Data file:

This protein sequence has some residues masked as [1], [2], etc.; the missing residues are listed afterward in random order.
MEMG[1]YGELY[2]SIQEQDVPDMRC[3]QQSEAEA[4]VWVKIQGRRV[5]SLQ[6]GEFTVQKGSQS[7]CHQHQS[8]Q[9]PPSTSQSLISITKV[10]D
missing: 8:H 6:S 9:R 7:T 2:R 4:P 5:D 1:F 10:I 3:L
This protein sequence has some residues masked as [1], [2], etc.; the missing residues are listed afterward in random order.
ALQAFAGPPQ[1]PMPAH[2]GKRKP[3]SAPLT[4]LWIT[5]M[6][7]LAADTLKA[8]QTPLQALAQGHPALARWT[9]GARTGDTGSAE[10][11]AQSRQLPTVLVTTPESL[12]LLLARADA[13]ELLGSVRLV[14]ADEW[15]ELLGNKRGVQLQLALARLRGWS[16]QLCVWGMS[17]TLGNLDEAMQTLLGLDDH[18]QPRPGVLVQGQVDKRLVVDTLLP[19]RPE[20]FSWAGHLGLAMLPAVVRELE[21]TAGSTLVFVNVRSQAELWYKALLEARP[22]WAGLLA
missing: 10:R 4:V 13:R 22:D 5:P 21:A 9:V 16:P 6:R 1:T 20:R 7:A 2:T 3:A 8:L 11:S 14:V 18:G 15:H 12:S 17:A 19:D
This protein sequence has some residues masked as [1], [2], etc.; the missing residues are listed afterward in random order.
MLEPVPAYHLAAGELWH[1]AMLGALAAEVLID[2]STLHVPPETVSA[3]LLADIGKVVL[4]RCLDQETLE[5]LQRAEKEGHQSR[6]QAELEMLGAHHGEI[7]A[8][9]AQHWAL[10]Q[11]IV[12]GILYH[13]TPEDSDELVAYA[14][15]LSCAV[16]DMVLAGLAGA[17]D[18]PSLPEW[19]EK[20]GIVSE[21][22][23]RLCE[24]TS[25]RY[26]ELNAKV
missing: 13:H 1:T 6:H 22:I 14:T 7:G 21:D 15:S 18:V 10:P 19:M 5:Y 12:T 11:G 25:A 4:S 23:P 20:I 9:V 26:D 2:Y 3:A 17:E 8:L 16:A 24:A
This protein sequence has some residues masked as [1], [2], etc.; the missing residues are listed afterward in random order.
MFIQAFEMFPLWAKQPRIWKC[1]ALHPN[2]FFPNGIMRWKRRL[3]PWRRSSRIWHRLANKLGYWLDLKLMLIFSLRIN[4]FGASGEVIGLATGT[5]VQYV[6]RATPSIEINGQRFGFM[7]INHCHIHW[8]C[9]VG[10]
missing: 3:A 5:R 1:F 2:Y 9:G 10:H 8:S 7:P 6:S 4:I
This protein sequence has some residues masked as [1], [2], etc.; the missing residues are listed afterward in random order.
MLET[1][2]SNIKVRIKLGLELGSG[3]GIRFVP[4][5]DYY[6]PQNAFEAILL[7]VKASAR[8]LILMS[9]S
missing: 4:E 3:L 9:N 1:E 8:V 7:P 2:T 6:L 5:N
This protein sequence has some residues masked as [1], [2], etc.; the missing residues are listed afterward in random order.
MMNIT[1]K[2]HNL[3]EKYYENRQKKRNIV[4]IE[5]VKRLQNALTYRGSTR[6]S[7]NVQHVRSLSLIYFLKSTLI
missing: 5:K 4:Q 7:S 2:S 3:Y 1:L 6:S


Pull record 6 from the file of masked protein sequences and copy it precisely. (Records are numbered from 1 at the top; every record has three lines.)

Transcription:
This protein sequence has some residues masked as [1], [2], etc.; the missing residues are listed afterward in random order.
MMNIT[1]K[2]HNL[3]EKYYENRQKKRNIV[4]IE[5]VKRLQNALTYRGSTR[6]S[7]NVQHVRSLSLIYFLKSTLI
missing: 5:K 4:Q 7:S 2:S 3:Y 1:L 6:S